The number of drivers of electric vehicles in which the battery sat twice in two years: only 4% of breakdowns that visit AA, now account for EV with zero charge

  • AA says about 8% of annual requests are for electronic cars that run without work in 2020
  • Now it’s less than 4%, and many aren’t discharging, but their batteries are discharging
  • AA President Edmund King says range anxiety theory “untrue”
  • King added that old diesels will be looked at the way we do “smoke on the top deck of the bus”

Concerns about the range are quickly a thing of the past, and fewer electric car owners are charging their batteries while traveling, says AA.

Over the past two years, the share of EVs saved by a breakdown relief company has halved from 8 percent to less than 4 percent as motorists have become increasingly accustomed to the requirement to drive a car entirely on batteries.

Edmund King, president of the automotive industry, says the theory that the EV battery is running low is “untrue” and should not force people to switch from petrol and diesel cars.

And when he casually digs up an internal combustion engine, he says that old diesel cars will soon be looked at “just as we now think of smoking on the top deck of a bus.”

What is the range of anxiety? AA said fears that electric cars would run out of batteries are no longer a major concern, as less than 4% of annual hatches to recharge

AA says very few electric car drivers are now completely discharged.

About half of the 4 percent of customers who own EV, which AA classifies as a recovery notice, haven’t actually discharged the battery to zero, but they are low and fear they won’t get to the next available charging point.

It says that the most common causes of breakdowns of electric vehicles are exactly the same as in gasoline and diesel, namely problems with the 12-volt battery and faulty tires.

Other EV faults are completely different and cover things like chargers, signal lamps, battery monitoring systems or key transponders.

“In twenty years of driving an EV, I’ve run out of charge only once,” explains AA President Edmund King, who currently drives a fully electric Porsche Taycan.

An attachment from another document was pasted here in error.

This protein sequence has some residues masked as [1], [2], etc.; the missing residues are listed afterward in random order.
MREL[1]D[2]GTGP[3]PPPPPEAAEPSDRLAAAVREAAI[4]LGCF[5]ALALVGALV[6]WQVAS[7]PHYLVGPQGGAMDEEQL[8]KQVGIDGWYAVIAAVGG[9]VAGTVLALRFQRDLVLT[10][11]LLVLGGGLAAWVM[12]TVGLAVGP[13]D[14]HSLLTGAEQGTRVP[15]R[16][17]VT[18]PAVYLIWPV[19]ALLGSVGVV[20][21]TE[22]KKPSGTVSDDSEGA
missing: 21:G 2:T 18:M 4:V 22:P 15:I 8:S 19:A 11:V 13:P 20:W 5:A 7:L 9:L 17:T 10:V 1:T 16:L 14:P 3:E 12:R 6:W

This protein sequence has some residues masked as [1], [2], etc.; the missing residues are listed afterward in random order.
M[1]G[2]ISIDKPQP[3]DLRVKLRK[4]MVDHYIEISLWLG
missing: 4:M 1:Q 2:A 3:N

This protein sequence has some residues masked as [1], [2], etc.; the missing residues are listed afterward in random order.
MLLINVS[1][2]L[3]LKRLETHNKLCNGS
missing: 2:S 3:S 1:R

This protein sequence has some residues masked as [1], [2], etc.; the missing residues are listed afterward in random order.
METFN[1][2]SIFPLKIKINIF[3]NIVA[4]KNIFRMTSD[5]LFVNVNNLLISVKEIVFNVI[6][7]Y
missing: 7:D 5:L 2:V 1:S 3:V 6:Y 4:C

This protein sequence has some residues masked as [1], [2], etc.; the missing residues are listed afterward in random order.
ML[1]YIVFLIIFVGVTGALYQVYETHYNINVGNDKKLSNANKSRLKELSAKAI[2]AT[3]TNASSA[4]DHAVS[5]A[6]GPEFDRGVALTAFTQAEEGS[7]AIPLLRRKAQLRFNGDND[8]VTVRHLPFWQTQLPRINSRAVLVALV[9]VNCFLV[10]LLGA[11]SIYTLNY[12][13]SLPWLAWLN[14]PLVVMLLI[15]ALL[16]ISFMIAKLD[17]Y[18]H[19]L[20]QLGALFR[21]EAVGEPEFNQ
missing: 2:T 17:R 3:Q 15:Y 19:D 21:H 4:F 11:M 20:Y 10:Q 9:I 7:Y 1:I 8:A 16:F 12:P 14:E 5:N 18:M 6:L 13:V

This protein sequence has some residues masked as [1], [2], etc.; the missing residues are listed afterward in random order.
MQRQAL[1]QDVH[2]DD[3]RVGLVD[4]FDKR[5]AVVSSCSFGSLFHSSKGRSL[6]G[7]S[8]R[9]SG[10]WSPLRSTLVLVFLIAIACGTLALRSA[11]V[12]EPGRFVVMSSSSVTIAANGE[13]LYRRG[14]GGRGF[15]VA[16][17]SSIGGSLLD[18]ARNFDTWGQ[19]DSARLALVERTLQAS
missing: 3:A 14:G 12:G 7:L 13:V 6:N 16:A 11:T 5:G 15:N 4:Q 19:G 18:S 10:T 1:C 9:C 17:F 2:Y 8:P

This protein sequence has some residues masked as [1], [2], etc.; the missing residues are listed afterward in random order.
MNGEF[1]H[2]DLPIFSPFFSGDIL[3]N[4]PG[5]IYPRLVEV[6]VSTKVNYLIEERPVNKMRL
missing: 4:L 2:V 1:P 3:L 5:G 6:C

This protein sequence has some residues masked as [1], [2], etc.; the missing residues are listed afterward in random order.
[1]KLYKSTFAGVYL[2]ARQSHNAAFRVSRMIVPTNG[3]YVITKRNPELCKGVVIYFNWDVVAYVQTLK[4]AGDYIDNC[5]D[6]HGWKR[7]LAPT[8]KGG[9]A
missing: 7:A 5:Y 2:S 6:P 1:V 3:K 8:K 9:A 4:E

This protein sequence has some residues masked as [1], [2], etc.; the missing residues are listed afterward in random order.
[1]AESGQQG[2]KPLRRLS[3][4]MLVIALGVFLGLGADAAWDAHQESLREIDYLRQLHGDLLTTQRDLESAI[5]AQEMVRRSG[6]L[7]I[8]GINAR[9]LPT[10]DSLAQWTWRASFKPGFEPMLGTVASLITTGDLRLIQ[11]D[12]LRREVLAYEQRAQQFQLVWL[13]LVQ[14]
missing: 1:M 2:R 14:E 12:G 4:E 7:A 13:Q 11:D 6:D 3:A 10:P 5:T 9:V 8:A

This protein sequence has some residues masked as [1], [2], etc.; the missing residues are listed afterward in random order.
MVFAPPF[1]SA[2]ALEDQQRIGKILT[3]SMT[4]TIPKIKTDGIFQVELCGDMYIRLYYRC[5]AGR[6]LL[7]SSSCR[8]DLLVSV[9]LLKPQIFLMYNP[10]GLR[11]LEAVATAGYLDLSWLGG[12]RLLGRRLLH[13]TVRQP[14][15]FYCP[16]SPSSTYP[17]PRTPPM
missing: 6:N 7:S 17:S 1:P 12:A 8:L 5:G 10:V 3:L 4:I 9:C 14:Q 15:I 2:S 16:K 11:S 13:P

“My first EV was a Ford Think! with a range of 37 miles and I once tried to drive from central London to St Albans on a dark, rainy night and didn’t quite have time.

“Yes, there have been cases where I have had a low charge or occasional chargers, but they are hard to run out of.”

In Norway, where the concentration of electric vehicles is much higher than in the UK, the discharge rate has dropped to just 1 per cent as drivers have acclimatized to owning fully battery-powered cars.

King says this is because most electric vehicles are also well-equipped to warn drivers if they run the risk of draining their batteries – and have a number of remedies to mitigate the effects of failure.

The latest EVs have a signal lamp that lights up when the battery capacity drops to 20 percent, while others automatically redirect your trip by satellite navigation through the charger.

Others will also put the car into battery saving mode, which reduces acceleration and consumes less energy.

“Drivers shouldn’t dwell on fears because that’s not true,” King added, to promote the benefits of switching to plug-in cars.

“Of course, the charging infrastructure can and is being improved, but a little planning can take a very long time.

“We are also now observing EVs with a much longer range, and most new EVs can travel at least 250 miles.”

He added: “Pretty soon we will be thinking about old diesel cars just as we are thinking about smoking on the top deck of the bus now.”

RAC upgrades EV chargers in evacuation vans (but mostly diesels)

The RAC has announced that by the end of the year, a fifth of its patrol vans will be equipped with the possibility of emergency electric charging – and they will be able to charge batteries faster.

Its on-board EV Boost system has been increased from 3.5 kW to a 5 kW charger and is capable of adding about 10 miles of distance in about half an hour. A device with a capacity of 7.5 kW is also being developed.

It is expected that by the end of 2022 about 200 vans will be equipped with chargers for EV, and 130 will be new faster devices with a capacity of 5 kW.

However, the RAC acknowledges that almost its entire fleet operates on a diesel floor, as there is no electric van on the market suitable for an evacuation vehicle.

RAC chief operating officer Paul Coulton said: “So far we have delivered to the UK The first electric emergency van came into operation in the form of Renault ZoeThere is currently no electric van on the market that could do all that a diesel van can do, in terms of towing broken cars and transporting 500 tools and parts.

“So even though we use a diesel van to recharge an electric car, we’re sure it’s faster, more efficient and better for the planet than sending a big tow truck or van with batteries.”



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